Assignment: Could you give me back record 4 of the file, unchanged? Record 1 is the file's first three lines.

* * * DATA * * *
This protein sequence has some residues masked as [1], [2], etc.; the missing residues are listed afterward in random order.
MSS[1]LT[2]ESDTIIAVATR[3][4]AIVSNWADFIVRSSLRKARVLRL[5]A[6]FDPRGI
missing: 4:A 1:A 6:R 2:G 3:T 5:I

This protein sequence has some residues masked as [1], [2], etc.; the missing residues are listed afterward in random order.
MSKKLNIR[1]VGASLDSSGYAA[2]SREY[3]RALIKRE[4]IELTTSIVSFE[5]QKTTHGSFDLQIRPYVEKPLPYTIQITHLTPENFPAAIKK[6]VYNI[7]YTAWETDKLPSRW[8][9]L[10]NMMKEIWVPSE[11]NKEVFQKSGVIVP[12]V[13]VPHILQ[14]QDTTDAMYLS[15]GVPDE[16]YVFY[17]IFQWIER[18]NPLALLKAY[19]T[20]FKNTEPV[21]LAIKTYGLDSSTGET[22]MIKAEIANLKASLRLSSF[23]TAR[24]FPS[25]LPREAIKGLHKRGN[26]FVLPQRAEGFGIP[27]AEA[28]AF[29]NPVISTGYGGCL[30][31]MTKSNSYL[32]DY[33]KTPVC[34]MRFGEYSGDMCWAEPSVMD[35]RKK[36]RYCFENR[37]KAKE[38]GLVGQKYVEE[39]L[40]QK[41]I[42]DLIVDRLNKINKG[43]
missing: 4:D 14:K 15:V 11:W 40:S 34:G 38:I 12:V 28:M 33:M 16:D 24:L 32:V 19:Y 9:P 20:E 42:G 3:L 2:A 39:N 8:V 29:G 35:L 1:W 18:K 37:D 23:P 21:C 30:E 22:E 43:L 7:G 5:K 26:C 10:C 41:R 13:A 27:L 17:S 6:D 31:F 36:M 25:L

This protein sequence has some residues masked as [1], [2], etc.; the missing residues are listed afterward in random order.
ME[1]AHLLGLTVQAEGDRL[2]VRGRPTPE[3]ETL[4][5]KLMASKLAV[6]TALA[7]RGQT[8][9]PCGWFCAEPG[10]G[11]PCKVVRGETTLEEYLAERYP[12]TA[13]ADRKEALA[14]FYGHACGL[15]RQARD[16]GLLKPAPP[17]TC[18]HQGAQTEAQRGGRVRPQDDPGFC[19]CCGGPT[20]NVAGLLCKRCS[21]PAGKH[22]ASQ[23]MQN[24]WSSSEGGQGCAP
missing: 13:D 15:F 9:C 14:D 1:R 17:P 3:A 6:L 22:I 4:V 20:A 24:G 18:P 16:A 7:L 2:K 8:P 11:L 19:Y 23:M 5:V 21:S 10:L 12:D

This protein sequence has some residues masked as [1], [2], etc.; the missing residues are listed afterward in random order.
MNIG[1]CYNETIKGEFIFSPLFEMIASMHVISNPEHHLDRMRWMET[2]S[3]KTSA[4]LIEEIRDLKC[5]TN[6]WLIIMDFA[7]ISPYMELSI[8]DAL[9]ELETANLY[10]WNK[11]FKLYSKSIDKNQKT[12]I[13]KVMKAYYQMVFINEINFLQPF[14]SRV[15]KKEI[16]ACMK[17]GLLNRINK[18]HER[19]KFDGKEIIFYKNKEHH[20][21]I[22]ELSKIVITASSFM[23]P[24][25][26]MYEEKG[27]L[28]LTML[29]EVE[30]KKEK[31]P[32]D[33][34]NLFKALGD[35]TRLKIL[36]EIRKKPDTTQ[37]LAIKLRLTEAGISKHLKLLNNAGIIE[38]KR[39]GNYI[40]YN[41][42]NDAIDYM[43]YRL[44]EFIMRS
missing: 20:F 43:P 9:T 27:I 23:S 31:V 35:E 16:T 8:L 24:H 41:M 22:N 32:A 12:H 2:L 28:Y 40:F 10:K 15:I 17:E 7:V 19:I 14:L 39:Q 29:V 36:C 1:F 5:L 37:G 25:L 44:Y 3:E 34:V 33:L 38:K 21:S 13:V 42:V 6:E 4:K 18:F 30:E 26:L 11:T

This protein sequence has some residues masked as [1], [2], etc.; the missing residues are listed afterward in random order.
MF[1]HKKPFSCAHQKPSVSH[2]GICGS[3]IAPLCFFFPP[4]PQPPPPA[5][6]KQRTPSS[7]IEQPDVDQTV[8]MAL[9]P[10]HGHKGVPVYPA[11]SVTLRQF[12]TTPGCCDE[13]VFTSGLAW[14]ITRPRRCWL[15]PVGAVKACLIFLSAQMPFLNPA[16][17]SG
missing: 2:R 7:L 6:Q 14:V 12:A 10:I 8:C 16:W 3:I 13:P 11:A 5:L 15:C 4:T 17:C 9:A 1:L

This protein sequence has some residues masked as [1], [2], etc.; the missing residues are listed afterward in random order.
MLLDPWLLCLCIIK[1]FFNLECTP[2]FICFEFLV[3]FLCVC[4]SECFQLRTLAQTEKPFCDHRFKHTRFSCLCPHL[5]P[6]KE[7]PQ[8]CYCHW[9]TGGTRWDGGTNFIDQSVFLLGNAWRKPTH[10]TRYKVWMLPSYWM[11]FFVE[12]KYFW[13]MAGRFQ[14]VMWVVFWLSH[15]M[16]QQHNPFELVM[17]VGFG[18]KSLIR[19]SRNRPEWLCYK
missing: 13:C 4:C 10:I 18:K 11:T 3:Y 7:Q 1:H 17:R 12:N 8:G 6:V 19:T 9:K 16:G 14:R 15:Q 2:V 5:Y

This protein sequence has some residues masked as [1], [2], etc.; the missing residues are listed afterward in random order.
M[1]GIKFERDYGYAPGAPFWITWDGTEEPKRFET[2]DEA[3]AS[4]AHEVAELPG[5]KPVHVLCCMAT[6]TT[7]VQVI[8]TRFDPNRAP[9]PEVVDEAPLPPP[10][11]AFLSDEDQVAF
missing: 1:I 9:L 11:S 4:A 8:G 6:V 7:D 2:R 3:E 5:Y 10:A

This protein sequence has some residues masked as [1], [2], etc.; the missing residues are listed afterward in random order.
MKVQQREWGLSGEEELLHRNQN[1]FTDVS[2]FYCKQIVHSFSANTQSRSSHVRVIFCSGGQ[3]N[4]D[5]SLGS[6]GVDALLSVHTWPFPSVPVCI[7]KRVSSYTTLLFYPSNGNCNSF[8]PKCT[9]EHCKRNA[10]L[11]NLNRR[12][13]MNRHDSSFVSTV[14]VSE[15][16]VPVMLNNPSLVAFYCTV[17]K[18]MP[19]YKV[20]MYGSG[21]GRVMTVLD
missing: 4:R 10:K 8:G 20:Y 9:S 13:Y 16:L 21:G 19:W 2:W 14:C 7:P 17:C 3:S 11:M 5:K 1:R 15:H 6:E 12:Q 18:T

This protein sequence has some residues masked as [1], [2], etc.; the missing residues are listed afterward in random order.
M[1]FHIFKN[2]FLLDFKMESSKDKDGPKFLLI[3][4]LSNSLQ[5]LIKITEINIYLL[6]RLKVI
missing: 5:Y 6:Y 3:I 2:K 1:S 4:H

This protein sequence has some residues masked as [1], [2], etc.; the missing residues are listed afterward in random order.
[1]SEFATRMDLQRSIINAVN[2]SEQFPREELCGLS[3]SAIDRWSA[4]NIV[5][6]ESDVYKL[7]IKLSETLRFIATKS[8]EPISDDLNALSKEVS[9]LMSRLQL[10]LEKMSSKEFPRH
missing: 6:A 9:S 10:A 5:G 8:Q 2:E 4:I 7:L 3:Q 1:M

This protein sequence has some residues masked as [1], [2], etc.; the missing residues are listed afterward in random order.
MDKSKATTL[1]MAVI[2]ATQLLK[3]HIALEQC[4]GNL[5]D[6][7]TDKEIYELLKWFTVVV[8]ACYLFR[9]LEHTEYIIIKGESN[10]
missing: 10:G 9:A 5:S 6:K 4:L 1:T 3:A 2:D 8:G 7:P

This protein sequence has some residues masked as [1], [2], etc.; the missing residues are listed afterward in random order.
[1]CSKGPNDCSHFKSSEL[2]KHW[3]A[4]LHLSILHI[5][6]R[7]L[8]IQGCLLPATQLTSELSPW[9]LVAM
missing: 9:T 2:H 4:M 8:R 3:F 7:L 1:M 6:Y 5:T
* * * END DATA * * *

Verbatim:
This protein sequence has some residues masked as [1], [2], etc.; the missing residues are listed afterward in random order.
MNIG[1]CYNETIKGEFIFSPLFEMIASMHVISNPEHHLDRMRWMET[2]S[3]KTSA[4]LIEEIRDLKC[5]TN[6]WLIIMDFA[7]ISPYMELSI[8]DAL[9]ELETANLY[10]WNK[11]FKLYSKSIDKNQKT[12]I[13]KVMKAYYQMVFINEINFLQPF[14]SRV[15]KKEI[16]ACMK[17]GLLNRINK[18]HER[19]KFDGKEIIFYKNKEHH[20][21]I[22]ELSKIVITASSFM[23]P[24][25][26]MYEEKG[27]L[28]LTML[29]EVE[30]KKEK[31]P[32]D[33][34]NLFKALGD[35]TRLKIL[36]EIRKKPDTTQ[37]LAIKLRLTEAGISKHLKLLNNAGIIE[38]KR[39]GNYI[40]YN[41][42]NDAIDYM[43]YRL[44]EFIMRS
missing: 20:F 43:P 9:T 27:I 23:S 31:V 35:E 16:T 8:L 24:H 41:M 22:N 32:A 12:H 2:L 28:Y 40:F 10:K 15:I 17:E 7:V 19:I 14:L 39:Q 29:V 36:C 1:F 5:L 37:G 25:L 44:Y 3:E 34:V 33:L 38:K 21:S 13:V 42:V 6:E 4:K 18:F 30:E 26:L 11:T